Artwork Panel: 31.8cm x 31.5cm ≈ 12½" x 12½"
Silk/Brocade: 40.1cm x 91.7cm ≈ 15¾" x 36"
Width at Wooden Knobs: 49.1cm ≈ 19¼"Information about caring for your wall scroll
Close up view of the artwork mounted to this silk brocade wall scroll
This painting depicts the ancient Chinese philosophy that even the mightiest general in the army is a loving father, husband and family man when he is home just like other men.
It is also suggested is that a man's responsibilities at home are as important as his obligations at work no matter his stature in society.
In the picture, a great and powerful general of perhaps the Shang Dynasty (17th - 11th century B.C.) has returned from all of his important professional military obligations and is home playing with his son which is just as important in one's life.
Not your typical "Sun Tzu Art of War" lesson.
The Chinese characters read:
"qi jin gong ai qi you ai zi.
- San Yang."
Painted with watercolor and special Chinese ink on handmade xuan paper (rice paper) with gold flecks/flakes. The paper itself is handmade in a process that takes more than a year to complete.
We've been doing some experiments with mounting some of these philosophy art paintings to wall scrolls. I don't know if this will become a regular item or not. This one is mounted with an antique-style two-tone silk cloth combination. This is very much the style you would see in China hundreds of years ago - a very classic style. See: How we make our wall scrolls.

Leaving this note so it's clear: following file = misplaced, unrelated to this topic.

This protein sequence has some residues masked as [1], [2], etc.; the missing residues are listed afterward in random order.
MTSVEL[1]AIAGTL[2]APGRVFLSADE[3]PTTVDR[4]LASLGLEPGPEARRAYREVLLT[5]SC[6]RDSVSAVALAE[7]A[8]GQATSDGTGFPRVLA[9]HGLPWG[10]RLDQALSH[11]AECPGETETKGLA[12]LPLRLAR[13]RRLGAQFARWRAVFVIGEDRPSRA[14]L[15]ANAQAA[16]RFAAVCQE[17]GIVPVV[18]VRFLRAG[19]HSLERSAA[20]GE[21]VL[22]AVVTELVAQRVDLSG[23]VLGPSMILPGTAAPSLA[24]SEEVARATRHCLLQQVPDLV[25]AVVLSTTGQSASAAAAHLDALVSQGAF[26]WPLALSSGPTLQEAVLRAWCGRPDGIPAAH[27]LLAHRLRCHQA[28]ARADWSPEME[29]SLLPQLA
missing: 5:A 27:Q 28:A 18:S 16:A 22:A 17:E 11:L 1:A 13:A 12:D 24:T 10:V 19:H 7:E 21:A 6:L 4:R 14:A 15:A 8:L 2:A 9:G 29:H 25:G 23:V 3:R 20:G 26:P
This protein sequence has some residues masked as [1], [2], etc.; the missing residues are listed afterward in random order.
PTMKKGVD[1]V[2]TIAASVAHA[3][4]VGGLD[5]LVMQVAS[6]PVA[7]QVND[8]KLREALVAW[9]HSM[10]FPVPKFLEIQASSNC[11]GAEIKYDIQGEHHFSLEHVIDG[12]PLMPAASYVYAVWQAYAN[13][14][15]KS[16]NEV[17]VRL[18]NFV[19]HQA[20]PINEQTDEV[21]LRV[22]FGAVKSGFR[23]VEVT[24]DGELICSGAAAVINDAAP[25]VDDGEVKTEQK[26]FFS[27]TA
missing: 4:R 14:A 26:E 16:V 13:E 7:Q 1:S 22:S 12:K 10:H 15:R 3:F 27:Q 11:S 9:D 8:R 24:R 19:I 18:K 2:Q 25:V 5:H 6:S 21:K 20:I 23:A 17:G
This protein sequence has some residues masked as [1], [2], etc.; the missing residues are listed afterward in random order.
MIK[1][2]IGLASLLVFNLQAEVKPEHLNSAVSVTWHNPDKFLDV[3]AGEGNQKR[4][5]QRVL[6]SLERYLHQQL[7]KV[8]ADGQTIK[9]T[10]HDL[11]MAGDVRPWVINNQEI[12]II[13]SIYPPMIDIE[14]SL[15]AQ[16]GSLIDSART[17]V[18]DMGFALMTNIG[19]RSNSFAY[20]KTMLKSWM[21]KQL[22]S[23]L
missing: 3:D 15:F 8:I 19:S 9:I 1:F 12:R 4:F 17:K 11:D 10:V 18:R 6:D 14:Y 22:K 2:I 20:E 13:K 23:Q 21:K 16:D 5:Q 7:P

This painting is from the San Yang Collection, a great series of paintings that depict various folklore, stories, and philosophies of Chinese culture.
I have translated the stories of these paintings into English with the personal help of the artist.
The artist and I meet in her home for Chinese tea
and discussions of Western and Easter Philosophy
This work was done in Beijing, China by Zhang Xiuzhen whose pen name is "San Yang".
She is a rather famous artist in northern China and has been painting since 1958.
Her work has been seen in many international exhibitions around the world over the last decade.
This is known as "free-hand style" painting.
This style of painting is done quickly with broad and powerful strokes. But often with a half-dry brush. This is a very specific technique that this artist has mastered, and many try to copy.
This item was listed or modified
Jul 30th, 2011
Gary's random little things about China:
When you sit down to eat at a restaurant in China, you will almost never see a bottle of soy sauce on the table like you might at a Chinese restaurant in the USA or UK.
In Chinese cooking culture, soy sauce is a seasoning reserved for use in the kitchen.
The fact that soy sauce can be found at Chinese restaurants outside of China probably comes from westerner confusion between Japanese food and Chinese food.
The most popular Japanese food outside of Japan is sushi, which of course is always served with soy sauce. This is the most likely reason that soy sauce migrated out of the kitchen on onto the table at your Chinese restaurant in the west.